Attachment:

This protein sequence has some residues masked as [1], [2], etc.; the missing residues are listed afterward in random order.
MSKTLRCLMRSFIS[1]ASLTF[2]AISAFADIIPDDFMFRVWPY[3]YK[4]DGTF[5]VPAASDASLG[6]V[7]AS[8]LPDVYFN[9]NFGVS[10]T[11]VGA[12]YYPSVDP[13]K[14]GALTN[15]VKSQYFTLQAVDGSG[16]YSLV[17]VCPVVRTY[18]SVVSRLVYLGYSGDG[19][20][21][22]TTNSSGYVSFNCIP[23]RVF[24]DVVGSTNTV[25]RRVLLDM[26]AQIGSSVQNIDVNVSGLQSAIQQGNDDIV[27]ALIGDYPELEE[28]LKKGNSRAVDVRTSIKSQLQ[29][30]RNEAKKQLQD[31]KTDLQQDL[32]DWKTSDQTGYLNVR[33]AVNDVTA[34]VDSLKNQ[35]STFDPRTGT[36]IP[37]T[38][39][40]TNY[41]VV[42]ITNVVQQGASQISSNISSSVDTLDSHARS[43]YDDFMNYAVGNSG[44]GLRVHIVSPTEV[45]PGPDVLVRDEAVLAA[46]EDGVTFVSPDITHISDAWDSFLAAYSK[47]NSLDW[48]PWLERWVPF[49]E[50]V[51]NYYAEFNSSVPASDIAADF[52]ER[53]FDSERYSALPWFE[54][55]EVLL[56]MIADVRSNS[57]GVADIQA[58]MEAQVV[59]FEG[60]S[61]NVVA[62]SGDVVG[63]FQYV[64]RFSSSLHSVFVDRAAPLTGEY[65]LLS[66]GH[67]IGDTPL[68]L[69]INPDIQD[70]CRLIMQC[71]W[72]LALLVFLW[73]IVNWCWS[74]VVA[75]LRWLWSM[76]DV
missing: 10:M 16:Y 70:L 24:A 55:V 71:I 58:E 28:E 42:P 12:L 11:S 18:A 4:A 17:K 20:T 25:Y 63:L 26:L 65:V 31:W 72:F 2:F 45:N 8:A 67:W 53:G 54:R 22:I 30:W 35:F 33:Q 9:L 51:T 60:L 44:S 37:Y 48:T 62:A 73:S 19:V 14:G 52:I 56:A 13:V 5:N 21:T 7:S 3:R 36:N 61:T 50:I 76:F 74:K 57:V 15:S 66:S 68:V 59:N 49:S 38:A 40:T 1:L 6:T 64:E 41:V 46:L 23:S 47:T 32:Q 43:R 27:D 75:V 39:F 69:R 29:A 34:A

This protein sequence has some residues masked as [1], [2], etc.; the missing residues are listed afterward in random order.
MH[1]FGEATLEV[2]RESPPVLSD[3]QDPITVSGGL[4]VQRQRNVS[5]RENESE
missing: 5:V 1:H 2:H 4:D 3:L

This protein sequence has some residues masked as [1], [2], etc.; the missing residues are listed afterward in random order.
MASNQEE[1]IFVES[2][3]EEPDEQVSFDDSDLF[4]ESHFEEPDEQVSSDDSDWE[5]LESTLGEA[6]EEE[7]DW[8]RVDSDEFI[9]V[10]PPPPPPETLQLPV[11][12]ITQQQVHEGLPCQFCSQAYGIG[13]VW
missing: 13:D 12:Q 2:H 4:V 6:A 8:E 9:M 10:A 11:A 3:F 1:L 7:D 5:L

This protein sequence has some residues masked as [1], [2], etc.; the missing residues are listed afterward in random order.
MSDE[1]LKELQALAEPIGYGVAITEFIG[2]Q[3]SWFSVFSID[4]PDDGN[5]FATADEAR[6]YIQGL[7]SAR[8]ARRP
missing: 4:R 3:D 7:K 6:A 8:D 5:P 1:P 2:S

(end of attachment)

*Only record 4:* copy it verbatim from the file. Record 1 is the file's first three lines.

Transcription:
This protein sequence has some residues masked as [1], [2], etc.; the missing residues are listed afterward in random order.
MSDE[1]LKELQALAEPIGYGVAITEFIG[2]Q[3]SWFSVFSID[4]PDDGN[5]FATADEAR[6]YIQGL[7]SAR[8]ARRP
missing: 4:R 3:D 7:K 6:A 8:D 5:P 1:P 2:S